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Chronology for Afro-Brazilians in Brazil

Publisher Minorities at Risk Project
Publication Date 2004
Cite as Minorities at Risk Project, Chronology for Afro-Brazilians in Brazil, 2004, available at: [accessed 4 August 2021]
DisclaimerThis is not a UNHCR publication. UNHCR is not responsible for, nor does it necessarily endorse, its content. Any views expressed are solely those of the author or publisher and do not necessarily reflect those of UNHCR, the United Nations or its Member States.
Date(s) Item
Aug 1991 Hundreds of people protested in front of Rio de Janeiro's airport against racial discrimination. This protest corresponded with a visit by Nelson Mandela.
Sep 1991 It was reported that even though the city of Salvador is over 80% black or mixed, the city's mayor and all but three city council members are white. The state of Bahia also has no black representatives in its Congress. The Ford Foundation funded black activists to visit black leaders in the United States in New York, Washington,D.C., and Atlanta to discuss similarities in their movements and to gain insights.
1992 For the first time, 3 of the 26 state governors elected are black. It was reported that even though black candidates run for office, many black people will not vote for a black candidate because they are taught to favor lighter skinned people, rather than admit their black, or African, heritage. It was reported that the majority of people living in shantytowns in urban areas are black people. These shantytowns, or "favelas," have no water or sewerage systems and are infested with diseases due to the high population of rats and rodents. Poor black children in these areas have been victims of death squads hired by Brazilian business people to curb crime. A federal report stated that 82% of the children killed by death squads were black. Poor black women (an estimated 6 million black women) have been the victims of sterilization without notification according to federal reports. International health activists and human rights activists have been pressuring the Brazilian government to halt all death squads and to improve the health facilities for the poor (mostly black) of the urban regions.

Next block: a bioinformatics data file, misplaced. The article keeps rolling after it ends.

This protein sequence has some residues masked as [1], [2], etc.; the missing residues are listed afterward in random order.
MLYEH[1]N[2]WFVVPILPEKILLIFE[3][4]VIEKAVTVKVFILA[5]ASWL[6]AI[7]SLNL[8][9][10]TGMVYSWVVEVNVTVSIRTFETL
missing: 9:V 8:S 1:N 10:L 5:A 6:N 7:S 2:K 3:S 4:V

1993 An Afro-Brazilian won the governorship of Espirito Santo and Benedita da Silva, an Afro-Brazilian congresswoman, ran for mayor of Rio de Janeiro and lost by only a few percentage points.
Jul 23, 1993 A group of men shot and killed 8 teenagers sleeping in the streets. All of these teenagers were of African descent.
Aug 1993 While Brazil has the largest black nation outside of the African continent, it has 11 black members out of 503 in the Congress. Only four of these members identify with a black movement or take up black issues. A group of hooded gunmen killed 21 people living in a shantytown in Rio de Janeiro. Human Rights Watch reported that death squad killings were on the rise and that many of the people killed in them are black.